"Endless Love" resembles a menagerie of dramas that have come before, films such as "The Notebook" and "Great Expectations," though that's to be expected given the familiarity of the narrative technique on display. Ah, yes, our subject matter is puppy love, so fresh and pure, juxtaposed against a mean father who won't let nature take its course. "Endless Love," a remake of the 1981 movie starring Brooke Shields, itself an adaptation of the 1979 novel by Scott Spencer, is here to make you fondly reminisce on those first tender days of youthful relationships. That by the end you'll be cringing is an unfortunate side effect of some structural choices down the line, a tough break for everyone involved.
The one positive attribute "Endless Love" has going for it in abundance is the sizzling duo at the center of the film. Gabriella Wilde and Alex Pettyfer truly do seem meant for each other, especially in the sense that they are both better looking than everyone else at every party you've been to. In classic Hollywood fashion they are playing an 18 and 17-year-old, just as all 20-something actors must, and we begin our story at their high school graduation. Jade (Wilde) has been a reclusive shut-in for her entire teenage experience, due to a tragedy in her family, while David (Pettyfer) has admired her from afar. These opening few minutes already start to feel like a stretch, mostly because Jade looks like a Seventeen model, but we're saved by the easy friendship of David and Mace (Dayo Okeniyi) before things get too out of hand. They're valets at a local country club in the heart of Georgia, so of course they get into the sorts of easy shenanigans perfected by "Ferris Bueller's Day Off." "Endless Love" does well initially to reasonably avoid pointless melodrama, choosing a lighthearted and earnest vibe instead; this makes the first half of the film relatively watchable.
Sadly, things go desperately wrong after the opening promise; by the end of the film "oh no!" events are being thrown on the screen, one after another, until it's hard not to feel fatigued. Tonally, "Endless Love" is all over the place, wildly diverging from second to second, from scene to scene. It's if huge chucks of movie are missing, only those parts wouldn't do anything to help the movie, so they just cut them and hoped no one would notice. From the beginning, "Endless Love" establishes that a somewhat predictable pattern will arise in the form of "dad frowns, followed by couple's montage." Remarkably, this isn't nearly as horrid as it sounds, because the interplay and chemistry between the actors involved feels authentic and sturdy. However, "Endless Love" then commits a crime against film that no lover of cinema should ever have to endure: it gets markedly worse as it nears its culmination.
Rapid-fire plot points are thrown at the audience, a hodgepodge of supposed "tension" that any 12-year-old could see right through. If the original novel's theme was obsessive love, and the Brooke Shields film was forbidden love, then I'd say this one comes down squarely in the category of "herky-jerky plot induced waffling teen love," which isn't quite as compelling.
Some of the unevenness comes from the role Bruce Greenwood is asked to play, that of Jade's father, Hugh. He's tasked with being the reason that Jade and David can't possibly be together, while also maintaining the emotional center for the aforementioned family tragedy. This constant switch from soap opera villain to "concerned dad" to "terrible husband" to "guy working his issues out" is an impossible ask of any performer. He's playing about six parts while Jade, David and the audience all look at him with a confused apprehension. For the record, the novel and the 1981 film avoided this conundrum altogether by not having it exist, the idea that Jade's father has to be the main action verb of "Endless Love" seems to be an entirely modern (and ill-conceived) decision.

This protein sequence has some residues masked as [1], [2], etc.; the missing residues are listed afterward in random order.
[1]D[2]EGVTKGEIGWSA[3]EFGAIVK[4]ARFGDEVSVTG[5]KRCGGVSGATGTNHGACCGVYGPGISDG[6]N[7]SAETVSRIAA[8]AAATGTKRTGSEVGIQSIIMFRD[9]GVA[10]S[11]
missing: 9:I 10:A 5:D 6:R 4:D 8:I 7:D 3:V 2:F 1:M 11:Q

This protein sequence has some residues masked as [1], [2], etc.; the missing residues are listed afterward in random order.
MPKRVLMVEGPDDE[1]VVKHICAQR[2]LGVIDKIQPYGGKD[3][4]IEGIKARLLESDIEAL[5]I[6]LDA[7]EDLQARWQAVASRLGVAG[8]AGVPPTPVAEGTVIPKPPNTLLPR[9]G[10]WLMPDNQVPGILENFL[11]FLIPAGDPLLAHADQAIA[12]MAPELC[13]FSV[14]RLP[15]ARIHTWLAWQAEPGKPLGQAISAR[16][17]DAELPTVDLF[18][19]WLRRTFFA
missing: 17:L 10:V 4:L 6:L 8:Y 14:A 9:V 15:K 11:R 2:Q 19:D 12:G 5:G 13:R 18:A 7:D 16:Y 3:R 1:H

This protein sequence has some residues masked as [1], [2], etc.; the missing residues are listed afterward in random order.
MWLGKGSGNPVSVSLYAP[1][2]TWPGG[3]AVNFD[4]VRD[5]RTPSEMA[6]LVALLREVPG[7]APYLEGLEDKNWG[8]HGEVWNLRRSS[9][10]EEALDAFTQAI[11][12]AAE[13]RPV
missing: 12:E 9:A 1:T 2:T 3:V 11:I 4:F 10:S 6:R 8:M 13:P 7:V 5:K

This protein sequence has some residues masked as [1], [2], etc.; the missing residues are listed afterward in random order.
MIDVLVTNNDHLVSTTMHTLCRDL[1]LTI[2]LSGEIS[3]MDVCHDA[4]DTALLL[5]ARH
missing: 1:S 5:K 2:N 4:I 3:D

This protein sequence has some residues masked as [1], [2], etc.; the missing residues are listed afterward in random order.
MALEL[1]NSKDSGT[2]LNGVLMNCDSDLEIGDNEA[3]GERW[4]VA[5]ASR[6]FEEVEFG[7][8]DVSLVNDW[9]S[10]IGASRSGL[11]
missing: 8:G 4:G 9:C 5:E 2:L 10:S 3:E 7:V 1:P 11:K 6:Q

Logically, "Endless Love" also suffers greatly from a general unease with the world we inhabit. In a reality where email wasn't a thing, "Endless Love" makes a little bit of sense. In this theoretical throwback, parents have the ability to physically separate a duo they disapprove of, say their daughter and a boy from "the wrong side of the tracks," severing all ties, causing the star-crossed duo to thrash and cry to the heavens on screen. This bedrock narrative foundation, familial love vs. burgeoning romantic love, has been done for hundreds of years, but it's only in the last two decades or so that storytellers have had to make the disconnect digital as well as physical. It doesn't make much sense to throw out an occasional, "Oh, my phone was dead" or yell at a parent, "well, what did he say?!" when communication is pretty much instant and taken for granted these days. You can't have David and Jade wondering what the other is thinking to the level "Endless Love" aspires to, because any reasonable person will say, "Why wouldn't she just email/text/Facebook/tweet/telegram him?" Once that question becomes unanswerable, our patience with "Endless Love" expires.
Director Shana Feste ("Country Strong") certainly has something of note happening in her directorial style, and I look forward to seeing more from her. At its best, "Endless Love" does have moments that work, even within the montages, where it's clear there's a real affection for the characters on screen. That it's not totally dialed in throughout makes it a victim of the same thing most bad movies fall prey to: having the spark of a great idea rested awkwardly on top of a spinning mess of execution.